PSYCHOSOCIAL FIRST AID (PFA) TO SURVIVORS OF VIOLENCE AND CAPACITY STRENGTHENING OF SOCIAL WORKERS WORKING FOR THE MINISTRY OF WOMEN AFFAIRS AND SOCIAL DEVELOPMENT IN MAIDUGURI, BORNO STATE.
The purpose of the this Connection project is to strengthen the resilience of communities vulnerable to violent
extremism and conflict. The program targets communities in Adamawa, Yobe, and Borno states, seizing on opportunities
to mitigate communities’ vulnerabilities, build social cohesion within and across communities, and respond to emergent
In June 2021, the Nigerian Army released 1009 survivors of violent extremist control and activities in Borno state to the government to begin reintegrating into communities. The Ministry of Women Affairs and Social Development has the first batch of 500 survivors in Maiduguri-based rehabilitation camps who will undergo a 6-months rehabilitation program. These survivors have been exposed to first and second-degree trauma while under prolonged captivity by violent extremist groups and then military custody while being screened and investigated for linkages to terrorist groups and radicalization.
This project leveraged on Safer World Foundation’s experience in strengthening local capacities to identify and respond to early warning signals, trust-building through trauma healing, Psychosocial support, and community dialogue, and promoting positive perception through resilience-building activities and community engagements.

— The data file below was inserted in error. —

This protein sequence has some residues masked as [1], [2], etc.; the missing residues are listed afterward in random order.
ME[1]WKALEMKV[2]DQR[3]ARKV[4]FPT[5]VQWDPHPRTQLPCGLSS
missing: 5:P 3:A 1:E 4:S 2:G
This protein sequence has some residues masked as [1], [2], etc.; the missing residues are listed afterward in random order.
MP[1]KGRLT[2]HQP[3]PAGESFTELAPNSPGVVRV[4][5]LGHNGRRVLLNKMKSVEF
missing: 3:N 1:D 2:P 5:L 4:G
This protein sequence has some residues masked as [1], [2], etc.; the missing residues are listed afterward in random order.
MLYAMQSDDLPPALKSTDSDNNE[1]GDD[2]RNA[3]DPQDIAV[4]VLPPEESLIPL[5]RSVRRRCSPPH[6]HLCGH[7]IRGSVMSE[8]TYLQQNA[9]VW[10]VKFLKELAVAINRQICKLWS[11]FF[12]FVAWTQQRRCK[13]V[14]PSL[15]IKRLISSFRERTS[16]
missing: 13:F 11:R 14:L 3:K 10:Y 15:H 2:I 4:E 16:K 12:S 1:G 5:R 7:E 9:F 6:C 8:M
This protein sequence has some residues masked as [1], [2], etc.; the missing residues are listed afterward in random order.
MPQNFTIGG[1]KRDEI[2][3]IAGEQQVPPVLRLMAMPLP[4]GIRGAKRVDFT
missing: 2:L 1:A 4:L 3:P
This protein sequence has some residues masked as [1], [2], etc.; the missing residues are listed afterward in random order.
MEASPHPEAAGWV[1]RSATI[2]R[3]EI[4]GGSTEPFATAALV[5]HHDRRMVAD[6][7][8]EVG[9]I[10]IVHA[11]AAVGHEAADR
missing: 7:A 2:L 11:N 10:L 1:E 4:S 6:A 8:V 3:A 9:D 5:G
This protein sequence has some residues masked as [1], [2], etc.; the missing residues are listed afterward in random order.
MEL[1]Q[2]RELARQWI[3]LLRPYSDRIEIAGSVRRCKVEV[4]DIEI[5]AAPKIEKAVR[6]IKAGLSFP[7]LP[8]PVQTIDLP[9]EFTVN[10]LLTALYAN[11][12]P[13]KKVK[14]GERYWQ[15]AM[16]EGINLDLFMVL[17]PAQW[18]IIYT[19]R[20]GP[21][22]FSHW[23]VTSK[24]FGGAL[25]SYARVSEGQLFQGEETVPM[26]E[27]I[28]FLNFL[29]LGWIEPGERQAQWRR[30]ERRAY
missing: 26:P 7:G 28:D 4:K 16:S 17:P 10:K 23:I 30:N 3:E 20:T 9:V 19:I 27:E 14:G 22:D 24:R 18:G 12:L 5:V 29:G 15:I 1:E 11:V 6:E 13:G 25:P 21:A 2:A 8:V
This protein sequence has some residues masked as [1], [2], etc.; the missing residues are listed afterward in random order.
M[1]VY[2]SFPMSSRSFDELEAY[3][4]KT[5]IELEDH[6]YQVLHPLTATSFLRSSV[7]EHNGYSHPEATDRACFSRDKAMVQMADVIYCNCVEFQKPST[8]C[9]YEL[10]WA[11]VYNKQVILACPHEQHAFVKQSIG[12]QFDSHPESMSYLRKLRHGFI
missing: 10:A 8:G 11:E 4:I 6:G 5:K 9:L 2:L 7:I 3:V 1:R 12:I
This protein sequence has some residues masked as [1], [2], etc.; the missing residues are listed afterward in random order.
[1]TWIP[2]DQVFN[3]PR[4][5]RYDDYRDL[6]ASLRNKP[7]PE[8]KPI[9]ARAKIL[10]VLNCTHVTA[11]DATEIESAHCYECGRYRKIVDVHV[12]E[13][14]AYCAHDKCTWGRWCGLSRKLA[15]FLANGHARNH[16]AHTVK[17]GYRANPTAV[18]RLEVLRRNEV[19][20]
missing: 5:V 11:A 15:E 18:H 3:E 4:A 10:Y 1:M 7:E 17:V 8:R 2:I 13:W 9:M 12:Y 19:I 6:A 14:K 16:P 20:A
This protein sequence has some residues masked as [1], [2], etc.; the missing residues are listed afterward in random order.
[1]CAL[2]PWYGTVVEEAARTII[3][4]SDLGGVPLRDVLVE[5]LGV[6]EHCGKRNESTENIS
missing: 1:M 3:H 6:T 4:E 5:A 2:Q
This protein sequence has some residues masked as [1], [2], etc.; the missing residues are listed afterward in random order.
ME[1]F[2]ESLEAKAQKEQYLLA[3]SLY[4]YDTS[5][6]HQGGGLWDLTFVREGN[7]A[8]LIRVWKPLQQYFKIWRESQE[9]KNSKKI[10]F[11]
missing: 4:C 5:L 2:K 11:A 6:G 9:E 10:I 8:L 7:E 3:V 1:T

The project strengthened traditional conflict resolution in the targeted locations in the selected state to support conflict prevention and mitigation efforts. Early warning signals was identified through local community platforms on potential conflict triggers.
A community response network will ensure that relevant stakeholders are mobilized to provide an early response either at the community, local, or state level. Regular meetings will be held at each level to analyze trends and identify solutions.
The project also improved trust in authorities’ commitment to providing security and adequate resource management to help prevent communities to turn towards violence. This was achieved through the inclusion of relevant government MDAs in community-level dialogue.
The project was implemented in one community from each of the selected LGAs from the three identified states of the projects. In all, six communities were selected for project implementation.
This project supports UNDP’s Peacebuilding and Conflict Prevention cluster within the Governance, Peace and Security Unit with support from the Japan Government proposes to address the root causes of conflict in the middle belt and the structural deficits that continue to drive it. It recognizes that sustainable community recovery and resilience-building can only be achieved through coordinated interventions in a critical number of communities within the same Local Government Areas (LGAs), thereby promoting the establishment of community resilience networks within and across LGAs With growing evidence which confirms that under the right conditions, citizens can help governments achieve improved development results – especially on issues that have a direct bearing on their lives and livelihoods. The project will contribute to achieving the UN Sustainable Development Goals (SDGs), especially: Goal 1: No Poverty; Goal 3: Good Health and Well-being; Goal 4: Quality Education; Goal 5: Gender Equality; Goal 8: Decent Work and Economic Growth; Goal 16. Peace, justice and strong institutions.
PROJECT GOALS AND OBJECTIVES:
The overall goal of the project was to contribute to strengthening local response to conflict between farmer and herder communities in the Middle Belt States of Benue, Nasarawa and Taraba. Specific objectives included the following:
1. Strengthened traditional conflict resolution
2. Improved trust in authorities
3. Improved intra and inter-communal perception